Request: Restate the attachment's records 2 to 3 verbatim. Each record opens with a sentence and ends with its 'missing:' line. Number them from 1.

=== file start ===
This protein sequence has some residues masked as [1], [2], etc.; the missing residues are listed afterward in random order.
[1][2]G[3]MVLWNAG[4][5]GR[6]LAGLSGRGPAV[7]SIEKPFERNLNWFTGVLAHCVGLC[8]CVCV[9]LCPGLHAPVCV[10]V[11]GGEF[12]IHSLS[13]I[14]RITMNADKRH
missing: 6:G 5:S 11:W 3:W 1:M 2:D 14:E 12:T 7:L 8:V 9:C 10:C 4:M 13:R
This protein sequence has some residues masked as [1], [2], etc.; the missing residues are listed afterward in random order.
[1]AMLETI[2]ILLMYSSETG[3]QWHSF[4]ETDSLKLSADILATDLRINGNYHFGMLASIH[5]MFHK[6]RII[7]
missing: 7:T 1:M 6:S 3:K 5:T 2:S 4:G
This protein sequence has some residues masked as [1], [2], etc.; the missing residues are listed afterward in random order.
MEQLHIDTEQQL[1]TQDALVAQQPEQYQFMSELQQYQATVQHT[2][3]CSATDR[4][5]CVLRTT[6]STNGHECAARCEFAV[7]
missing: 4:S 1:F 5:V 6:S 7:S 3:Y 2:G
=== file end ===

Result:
This protein sequence has some residues masked as [1], [2], etc.; the missing residues are listed afterward in random order.
[1]AMLETI[2]ILLMYSSETG[3]QWHSF[4]ETDSLKLSADILATDLRINGNYHFGMLASIH[5]MFHK[6]RII[7]
missing: 7:T 1:M 6:S 3:K 5:T 2:S 4:G
This protein sequence has some residues masked as [1], [2], etc.; the missing residues are listed afterward in random order.
MEQLHIDTEQQL[1]TQDALVAQQPEQYQFMSELQQYQATVQHT[2][3]CSATDR[4][5]CVLRTT[6]STNGHECAARCEFAV[7]
missing: 4:S 1:F 5:V 6:S 7:S 3:Y 2:G